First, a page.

by Arianna Huffington
published by internet/ column

This is my last column before Election Day. With less than a week to go, I
plan on doing everything in my power to defeat George W. Bush (need a ride to
the polls?). Then I'm going to get down on my knees and pray to a higher power.

As someone for whom faith is incredibly important, and who regularly prays
for all the people and things that matter to me, I'm hopeful that God is as
appalled as I am with the way His name is constantly being taken in vain on the
Bush campaign trail, and with how the president is abusing his faith to justify
to himself and to the world his disastrous policies.

Lord knows there's a very long list of things to be angry with Bush about,
but this one has moved to the top of my personal hit parade because, as Catholic
theologians teach us, "The corruption of the best is the worst." And George
W. is truly corrupting faith and dragging it into the political gutter. In two
fundamental ways:

First, he's using it as a spiritual inoculation against uncertainty and

Ron Suskind's
recent piece in the New York Times Magazine painted a chilling portrait
of a presidency in which thoughtful analysis and moral questioning have been
replaced by "God-given" certainty, and where facts and open debate have become
an anathema.

Suskind reveals a president who uses his faith to numb himself against
reality. It anesthetizes him in the same way a stiff drink used to, and allows him
to drown out the voices of doubt. Yet great thinkers throughout history have
extolled the virtues of doubt. As Paul Tillich put it: "Doubt isn't the opposite
of faith; it is an element of faith."

But not in the Bush White House, where doubters are treated as traitors, and
inconvenient facts are the work of the Devil because facts can lead to
questioning, and questioning undermines faith. And that would be blasphemy in an
Oval Office where unbending resolve has become a holy sacrament. No wonder Bush
is unwilling to admit to even a single mistake.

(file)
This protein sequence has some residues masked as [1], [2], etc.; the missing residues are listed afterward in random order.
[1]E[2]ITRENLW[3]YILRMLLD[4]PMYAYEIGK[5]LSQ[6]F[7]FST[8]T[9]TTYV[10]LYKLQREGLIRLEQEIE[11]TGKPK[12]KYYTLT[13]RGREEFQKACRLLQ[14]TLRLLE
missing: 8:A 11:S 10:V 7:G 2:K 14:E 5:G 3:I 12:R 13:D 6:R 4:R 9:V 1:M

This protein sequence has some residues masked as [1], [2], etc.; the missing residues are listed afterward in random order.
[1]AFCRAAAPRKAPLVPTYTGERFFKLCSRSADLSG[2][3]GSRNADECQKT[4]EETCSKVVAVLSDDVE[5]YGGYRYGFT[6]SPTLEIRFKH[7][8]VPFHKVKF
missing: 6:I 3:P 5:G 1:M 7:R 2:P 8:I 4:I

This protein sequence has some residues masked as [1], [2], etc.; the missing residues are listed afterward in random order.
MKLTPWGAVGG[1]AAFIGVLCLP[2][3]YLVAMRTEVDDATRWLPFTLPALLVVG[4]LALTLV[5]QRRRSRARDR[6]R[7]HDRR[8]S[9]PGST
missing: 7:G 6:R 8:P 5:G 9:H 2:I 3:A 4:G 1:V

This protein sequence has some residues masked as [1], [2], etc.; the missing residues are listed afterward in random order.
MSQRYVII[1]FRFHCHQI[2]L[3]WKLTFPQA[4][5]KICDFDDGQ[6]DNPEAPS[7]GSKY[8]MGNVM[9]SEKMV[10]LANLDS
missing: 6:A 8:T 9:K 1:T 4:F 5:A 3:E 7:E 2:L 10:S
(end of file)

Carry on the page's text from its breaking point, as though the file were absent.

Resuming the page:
The second way the president is corrupting his faith is by using it as a marke
ting tool designed to garner support among the over 60 million Americans who
identify themselves as evangelical particularly the 4 million born-again
voters who stayed home in 2000.

Nowhere is this blending of church and campaign more evident than in "George
W. Bush: Faith in the White House," a DVD being distributed to tens of
thousands of America's churches.

Although not officially the work of the Bush-Cheney campaign, it obviously
has its approval, and indeed was screened at a party for Christian conservatives
hosted by the campaign at the GOP convention in New York.

In the documentary, President Bush is presented as a man with "the moral
clarity of an old-fashioned biblical prophet" and is shown sharing a beatific
split screen with the Son of God himself.

So, in 2004, Jesus is not only the president's favorite philosopher he's his
surrogate running mate. I'm surprised we haven't seen any "Bush-Christ 2004"
bumper stickers yet. It would make for a heck of an October surprise.

All this pious posturing is also being used as a cudgel with which to attack
John Kerry, portraying him as a sorry second in the faith sweepstakes.

Forget that Kerry carries a Bible and a rosary with him on the campaign
trail, used to be an altar boy, and has said, "My faith affects everything that I
do." The Bushies have made it seem as if they are running against Joe Pagan.
Just check out the "Kerry: Wrong for Catholics"
HREF="">page on the official Bush-Cheney
campaign Web site.

What's next? Attack ads from Altar Boys for Truth claiming Kerry never
actually swallowed the body of Christ during communion?

What the president calls faith is actually nothing of the sort. It is
fanaticism, pure and simple. The defining trait of the fanatic is an utter refusal to
allow anything as piddling as evidence to get in the way of an unshakable

This zealot's mindset is what allows President Bush to take in the death and
destruction in Iraq and see them as "freedom on the march." And it's also what
allows Abu Zarqawi and his followers to coldly put a bullet in the back of
the head of four-dozen unarmed Iraqi Army recruits because they are "apostates."

"Either you're with us or you're against us" plainly cuts both ways.

"This is why George W. Bush is so clear-eyed about al-Qaida and the Islamic
fundamentalist enemy," explained Bruce Bartlett, a domestic policy advisor to
Reagan and Bush 41. "He understands them because he's just like them."

I pray that every American of real faith keeps this in mind when stepping
into the voting booth on Election Day.


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